School days were such fun! Friends, games, activities, bags of contraband tuck, midnight feasts in locker rooms and endless whispering after lights out in the dormitories. A gaggle of girls, chattering animatedly about the latest heart throb in the movies while waiting for the dinner gong. It was a magical time!
What spoiled it all for me was mathematics! A looming maths test was all that was required to make me morose, miserable and anxious to be back home. I would blank out at the sight of numbers, logs and complicated problems. I enjoyed all the other subjects and did reasonably well in most of them, but when it came to Mrs Sunderajan's class, I would break into a cold sweat. A statuesque South Indian teacher with a booming voice and a large, twinkling diamond nosepin, she would sweep into the classroom, resplendent in a bright silk sari and launch into the intricacies of angles, triangles and the Pythagoras Theorem. It took all my guile to become invisible in class so that she wouldn't ask me to come up to the blackboard and explain a sum. With my ears buzzing strangely and a feeling of lightheadedness, I would approach the task with the fear akin to a trapeze artist without a safety harness!
I remember vividly the visit of the 'Human Computer', the late, diminutive mathematical wizard, Mrs Shakuntala Devi to our school. She was not that well known or celebrated then, but she took to the stage with aplomb and reeled off cube roots and multiplication of nine-figure numbers within seconds. I recall, sitting there open-mouthed, fascinated and depressed at the same time. I wanted just a fraction of her genius to pass my maths tests, which I so dreaded.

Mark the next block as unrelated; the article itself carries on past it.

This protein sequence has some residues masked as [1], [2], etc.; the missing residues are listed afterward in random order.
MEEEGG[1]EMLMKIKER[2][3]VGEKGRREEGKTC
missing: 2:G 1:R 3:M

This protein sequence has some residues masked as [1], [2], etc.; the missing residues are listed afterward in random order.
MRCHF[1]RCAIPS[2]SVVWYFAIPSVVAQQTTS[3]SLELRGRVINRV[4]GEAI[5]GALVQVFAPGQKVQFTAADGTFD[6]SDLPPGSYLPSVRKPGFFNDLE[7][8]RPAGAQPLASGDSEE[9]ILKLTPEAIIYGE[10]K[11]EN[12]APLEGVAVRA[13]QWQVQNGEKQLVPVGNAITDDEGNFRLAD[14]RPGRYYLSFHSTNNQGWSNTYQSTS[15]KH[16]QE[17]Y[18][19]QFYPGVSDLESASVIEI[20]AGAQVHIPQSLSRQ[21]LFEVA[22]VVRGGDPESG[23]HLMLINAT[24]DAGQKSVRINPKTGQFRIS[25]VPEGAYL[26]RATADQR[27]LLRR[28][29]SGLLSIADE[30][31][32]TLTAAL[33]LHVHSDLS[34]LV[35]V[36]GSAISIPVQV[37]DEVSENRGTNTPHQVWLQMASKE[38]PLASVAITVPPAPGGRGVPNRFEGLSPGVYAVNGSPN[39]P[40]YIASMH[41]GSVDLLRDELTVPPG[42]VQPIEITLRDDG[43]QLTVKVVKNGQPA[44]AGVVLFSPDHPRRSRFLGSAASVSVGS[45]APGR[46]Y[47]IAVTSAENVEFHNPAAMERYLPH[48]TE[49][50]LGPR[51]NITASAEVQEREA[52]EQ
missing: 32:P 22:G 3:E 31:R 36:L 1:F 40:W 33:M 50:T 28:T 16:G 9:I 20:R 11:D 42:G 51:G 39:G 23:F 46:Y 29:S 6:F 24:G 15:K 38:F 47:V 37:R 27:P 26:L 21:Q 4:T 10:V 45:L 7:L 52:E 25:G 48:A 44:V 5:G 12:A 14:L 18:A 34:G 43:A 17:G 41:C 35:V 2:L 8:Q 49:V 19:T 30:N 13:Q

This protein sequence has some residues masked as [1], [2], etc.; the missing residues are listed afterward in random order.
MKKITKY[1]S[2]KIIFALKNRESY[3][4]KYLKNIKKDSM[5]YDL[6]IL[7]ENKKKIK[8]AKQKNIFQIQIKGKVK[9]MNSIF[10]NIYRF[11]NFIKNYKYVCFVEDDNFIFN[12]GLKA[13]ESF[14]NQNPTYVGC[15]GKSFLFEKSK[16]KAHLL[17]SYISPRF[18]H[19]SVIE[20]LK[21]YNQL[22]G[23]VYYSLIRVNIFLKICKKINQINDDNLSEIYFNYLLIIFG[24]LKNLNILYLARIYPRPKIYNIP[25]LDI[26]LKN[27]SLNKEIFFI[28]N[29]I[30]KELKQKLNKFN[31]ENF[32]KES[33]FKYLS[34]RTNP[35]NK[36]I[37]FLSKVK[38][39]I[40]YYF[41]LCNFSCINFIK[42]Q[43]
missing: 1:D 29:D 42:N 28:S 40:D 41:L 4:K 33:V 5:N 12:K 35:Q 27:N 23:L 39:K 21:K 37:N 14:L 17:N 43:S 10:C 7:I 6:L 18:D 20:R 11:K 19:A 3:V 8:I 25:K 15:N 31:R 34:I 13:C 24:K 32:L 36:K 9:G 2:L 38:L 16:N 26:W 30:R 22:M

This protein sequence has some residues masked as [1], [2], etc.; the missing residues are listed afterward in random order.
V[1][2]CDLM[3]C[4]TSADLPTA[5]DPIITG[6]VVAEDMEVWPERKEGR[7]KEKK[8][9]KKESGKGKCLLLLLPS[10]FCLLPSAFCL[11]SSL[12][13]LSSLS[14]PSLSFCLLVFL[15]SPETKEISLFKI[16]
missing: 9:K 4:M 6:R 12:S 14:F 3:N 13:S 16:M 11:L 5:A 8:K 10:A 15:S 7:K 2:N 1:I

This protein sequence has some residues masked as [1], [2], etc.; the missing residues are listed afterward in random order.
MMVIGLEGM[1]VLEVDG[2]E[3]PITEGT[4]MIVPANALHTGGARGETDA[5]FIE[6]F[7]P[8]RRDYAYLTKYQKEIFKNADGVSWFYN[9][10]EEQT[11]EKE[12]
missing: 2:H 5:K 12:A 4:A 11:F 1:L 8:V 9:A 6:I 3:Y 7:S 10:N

Armed with languages as my favourite subject, I would pretend a disdain for arithmetic and console myself with an entirely self-created theory of "art and language students not having a head for numbers" until I read about Charles Lutwidge Dodgson. Better known as Lewis Carroll, he was a renowned mathematician, logician and the author of my favourite books, Alice's Adventures in Wonderland and Through the Looking Glass, and a host of poems for children. He was the master and pioneer of what is called nonsense literature today. So that laid to rest my modest efforts at cheering myself up.
Even today, once in a while, I have nightmares of having to solve trigonometry, compound interest and probability sums as a matter of life and death. Then I wake up and with a huge sense of relief, realising that now as a wife and mother, I don't have to deal with 'arithmophobia' any more.